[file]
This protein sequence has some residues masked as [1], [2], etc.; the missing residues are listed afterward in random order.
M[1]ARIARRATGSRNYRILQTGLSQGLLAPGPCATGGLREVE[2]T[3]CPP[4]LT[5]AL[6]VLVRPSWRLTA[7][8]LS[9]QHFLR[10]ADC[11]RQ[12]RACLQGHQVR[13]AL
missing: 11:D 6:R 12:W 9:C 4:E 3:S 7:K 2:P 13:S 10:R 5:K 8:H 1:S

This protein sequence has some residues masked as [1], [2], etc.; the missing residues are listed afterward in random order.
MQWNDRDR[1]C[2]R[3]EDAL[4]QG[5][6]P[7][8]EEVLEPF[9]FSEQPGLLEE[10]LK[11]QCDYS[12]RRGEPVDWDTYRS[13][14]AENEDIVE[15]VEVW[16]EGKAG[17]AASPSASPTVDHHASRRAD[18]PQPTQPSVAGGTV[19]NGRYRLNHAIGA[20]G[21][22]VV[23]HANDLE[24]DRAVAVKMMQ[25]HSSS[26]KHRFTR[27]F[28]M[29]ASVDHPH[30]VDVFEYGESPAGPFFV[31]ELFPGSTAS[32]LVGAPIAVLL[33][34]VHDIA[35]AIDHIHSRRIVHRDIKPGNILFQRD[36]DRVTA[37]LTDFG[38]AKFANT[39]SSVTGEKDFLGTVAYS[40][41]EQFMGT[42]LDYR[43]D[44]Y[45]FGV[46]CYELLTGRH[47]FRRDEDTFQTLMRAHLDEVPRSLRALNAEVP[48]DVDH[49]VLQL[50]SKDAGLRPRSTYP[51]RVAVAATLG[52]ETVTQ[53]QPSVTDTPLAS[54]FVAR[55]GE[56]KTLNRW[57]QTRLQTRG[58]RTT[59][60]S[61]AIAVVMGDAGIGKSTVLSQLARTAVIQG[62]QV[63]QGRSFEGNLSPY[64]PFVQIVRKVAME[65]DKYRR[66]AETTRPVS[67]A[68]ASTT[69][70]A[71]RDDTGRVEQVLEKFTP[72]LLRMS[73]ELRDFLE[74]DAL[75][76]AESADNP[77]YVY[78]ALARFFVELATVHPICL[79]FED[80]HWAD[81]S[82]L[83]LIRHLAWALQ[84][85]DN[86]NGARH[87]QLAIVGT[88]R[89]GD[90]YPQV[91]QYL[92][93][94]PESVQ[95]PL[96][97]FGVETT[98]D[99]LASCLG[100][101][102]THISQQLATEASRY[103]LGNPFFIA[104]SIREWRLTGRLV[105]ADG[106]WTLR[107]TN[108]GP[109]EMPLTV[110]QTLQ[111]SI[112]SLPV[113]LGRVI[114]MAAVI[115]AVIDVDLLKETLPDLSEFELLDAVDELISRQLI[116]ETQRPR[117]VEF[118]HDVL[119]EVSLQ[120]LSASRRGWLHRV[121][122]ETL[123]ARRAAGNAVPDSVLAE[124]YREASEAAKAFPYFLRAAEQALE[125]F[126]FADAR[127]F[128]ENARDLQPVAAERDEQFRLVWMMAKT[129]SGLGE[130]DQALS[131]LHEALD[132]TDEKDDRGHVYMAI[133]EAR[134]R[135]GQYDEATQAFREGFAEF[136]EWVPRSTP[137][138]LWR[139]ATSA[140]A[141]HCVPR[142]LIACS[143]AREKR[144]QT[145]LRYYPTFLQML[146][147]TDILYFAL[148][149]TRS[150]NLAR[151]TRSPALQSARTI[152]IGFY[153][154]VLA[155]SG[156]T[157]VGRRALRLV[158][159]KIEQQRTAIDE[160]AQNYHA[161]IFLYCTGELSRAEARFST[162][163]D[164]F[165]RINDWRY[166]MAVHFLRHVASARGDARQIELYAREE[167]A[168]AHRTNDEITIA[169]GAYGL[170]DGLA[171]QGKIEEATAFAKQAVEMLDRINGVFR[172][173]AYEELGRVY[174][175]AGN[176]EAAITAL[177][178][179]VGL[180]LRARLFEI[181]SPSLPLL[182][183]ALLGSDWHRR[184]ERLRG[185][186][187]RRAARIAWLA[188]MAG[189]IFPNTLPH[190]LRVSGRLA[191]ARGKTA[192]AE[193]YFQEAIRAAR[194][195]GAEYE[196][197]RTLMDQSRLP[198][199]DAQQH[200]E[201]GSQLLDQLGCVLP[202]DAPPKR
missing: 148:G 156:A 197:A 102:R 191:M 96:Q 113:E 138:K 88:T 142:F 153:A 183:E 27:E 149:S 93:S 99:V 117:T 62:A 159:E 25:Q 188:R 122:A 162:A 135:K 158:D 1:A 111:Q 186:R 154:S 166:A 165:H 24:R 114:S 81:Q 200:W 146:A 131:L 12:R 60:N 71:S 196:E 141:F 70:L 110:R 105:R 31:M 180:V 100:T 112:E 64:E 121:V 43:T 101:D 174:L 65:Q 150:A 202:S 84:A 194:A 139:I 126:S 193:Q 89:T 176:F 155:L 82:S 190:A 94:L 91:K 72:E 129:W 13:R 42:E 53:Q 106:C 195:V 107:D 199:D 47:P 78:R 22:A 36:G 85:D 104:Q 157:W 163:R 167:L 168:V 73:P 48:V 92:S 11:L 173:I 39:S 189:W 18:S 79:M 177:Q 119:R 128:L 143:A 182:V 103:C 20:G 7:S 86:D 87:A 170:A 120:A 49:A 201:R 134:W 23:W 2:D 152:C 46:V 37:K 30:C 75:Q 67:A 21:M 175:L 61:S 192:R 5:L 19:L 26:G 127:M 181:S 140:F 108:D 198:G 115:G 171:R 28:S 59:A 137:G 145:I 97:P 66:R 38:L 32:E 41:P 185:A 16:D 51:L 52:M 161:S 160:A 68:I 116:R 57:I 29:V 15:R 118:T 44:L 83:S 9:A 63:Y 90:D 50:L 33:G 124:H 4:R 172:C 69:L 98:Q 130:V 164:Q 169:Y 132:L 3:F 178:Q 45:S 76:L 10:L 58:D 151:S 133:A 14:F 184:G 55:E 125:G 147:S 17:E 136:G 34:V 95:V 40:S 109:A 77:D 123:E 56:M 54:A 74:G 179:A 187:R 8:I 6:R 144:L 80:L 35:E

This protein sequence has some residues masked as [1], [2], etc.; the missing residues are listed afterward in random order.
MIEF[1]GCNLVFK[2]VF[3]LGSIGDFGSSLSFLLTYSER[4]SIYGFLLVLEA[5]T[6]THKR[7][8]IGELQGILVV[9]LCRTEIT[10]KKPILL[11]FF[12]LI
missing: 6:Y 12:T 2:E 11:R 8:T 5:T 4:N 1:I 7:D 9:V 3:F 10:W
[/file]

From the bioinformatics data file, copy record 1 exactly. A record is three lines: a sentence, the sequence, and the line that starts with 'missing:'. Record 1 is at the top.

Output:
This protein sequence has some residues masked as [1], [2], etc.; the missing residues are listed afterward in random order.
M[1]ARIARRATGSRNYRILQTGLSQGLLAPGPCATGGLREVE[2]T[3]CPP[4]LT[5]AL[6]VLVRPSWRLTA[7][8]LS[9]QHFLR[10]ADC[11]RQ[12]RACLQGHQVR[13]AL
missing: 11:D 6:R 12:W 9:C 4:E 3:S 7:K 2:P 13:S 10:R 5:K 8:H 1:S